It’s been less than four years since two radicals planted homemade bombs near the finish line at the 2013 Boston Marathon, and already, filmmakers are racing to dramatize one of the most senseless acts of violence in our nation’s history.

The first of two films on the subject slated to come out in 2017, Peter Berg’s “Patriots Day” is a flag-waving, symbolic memorial to those who died, those who survived and especially to law enforcement officials critical in the hours and days that followed.

“Patriots Day” examines the events of April 15, 2013 from nearly every angle, beginning several hours before the race starts and carrying through the attack and subsequent investigation that led to the death of one bomber and the capture of a second.

Viewers are given intimate glimpses into the lives of a variety of law enforcement officials, every day citizens whose lives were impacted by the attack and the attackers themselves.

In a film where such a climatic event is depicted from all perspectives, inevitably shortcuts must be taken by filmmakers to condense things down to a palatable running time for audiences.

The film’s biggest and most controversial shortcut in this respect is the casting of Boston native and producer on the film Mark Wahlberg as Sergeant Tommy Saunders, a Boston police officer who just happens to be everywhere at the right time throughout the film. Saunders is shown at the finish line when the bombs go off coordinating all the rescue efforts, with the FBI recapping the bombing, in Watertown engulfed in the shootout with the marathon bombers and at Fenway Park greeting Red Sox star David Ortiz.

The problem is, Tommy Saunders isn’t a real person, rather a contrived composite of any number of law enforcement officials who answered the call to action after the attack.

Wahlberg is largely effective as Saunders, giving a rousing performance as the cop who’ll stop at nothing to protect his city, essentially the living embodiment of “Boston Strong.” But as the movie zips along sequence to sequence, Saunders’ plausibility as a character wanes and Wahlberg’s performance feels more false in turn. For a film so reliant on the authenticity to the actual events, Saunders is the one false note ringing throughout to remind audiences that they’re watching a fictional narrative and not documentary.

The film’s other major stars – from John Goodman as Boston Police Commissioner Ed Davis to Kevin Bacon as FBI special agent Rick DesLauriers to J.K. Simmons as Watertown Sergeant Jeff Pugliese – feel incredibly authentic in their performances, thanks in part to their close relationship to the actual officers they portrayed all serving as technical advisers to the film.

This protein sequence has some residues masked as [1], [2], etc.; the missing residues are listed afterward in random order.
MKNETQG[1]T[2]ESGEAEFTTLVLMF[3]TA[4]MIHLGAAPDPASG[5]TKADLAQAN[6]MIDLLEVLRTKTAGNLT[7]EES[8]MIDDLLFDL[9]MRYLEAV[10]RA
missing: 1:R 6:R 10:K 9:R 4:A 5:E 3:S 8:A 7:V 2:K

From an acting perspective, the best moments in “Patriots Day” come in smaller, less flashy scenes.

Themo Melikidze and Alex Wolff give hauntingly poignant performances as marathon bombers Tamerlan and Dzhokhar Tsarnaev, while “Supergirl” star Melissa Benoist wows as the American-born wife of Tamerlan in a climatic interrogation scene late in the film. The most gripping portion of “Patriots Day” centers around Dun Meng (Jimmy O. Yang), an immigrant who is carjacked and kidnapped by the bombers as they plan their escape to New York to set off bombs in Times Square. 

Berg does a fantastic job of always keeping the audience in the moment regardless of what is actually occurring onscreen thanks to some terrific camera work from cinematographer Tobias Schliessler and crisp pacing from editors Gabriel Fleming and Colby Parker Jr. As a result, “Patriots Day” is a largely authentic, wholly compelling docudrama worthy of a trip to the local cinema.

“Patriots Day” came out far too late in the awards process for the film to receive major Oscar consideration, though a technical award for editing would certainly not be out of the question. The film beautifully crosscuts between footage of the actors recreating the events of the marathon bombing and actual news footage as well as surveillance video from neighborhood business surrounding the attack.

It’s very easy to get caught up in the moment as events unfold throughout “Patriots Day,” which is one of the most heart pounding, nationalistic thrill rides in several years and one that leaves audiences proud to be Americans.

“Patriots Day” is a film for patriots and will make viewers leave the theater feeling “Boston Strong.” 

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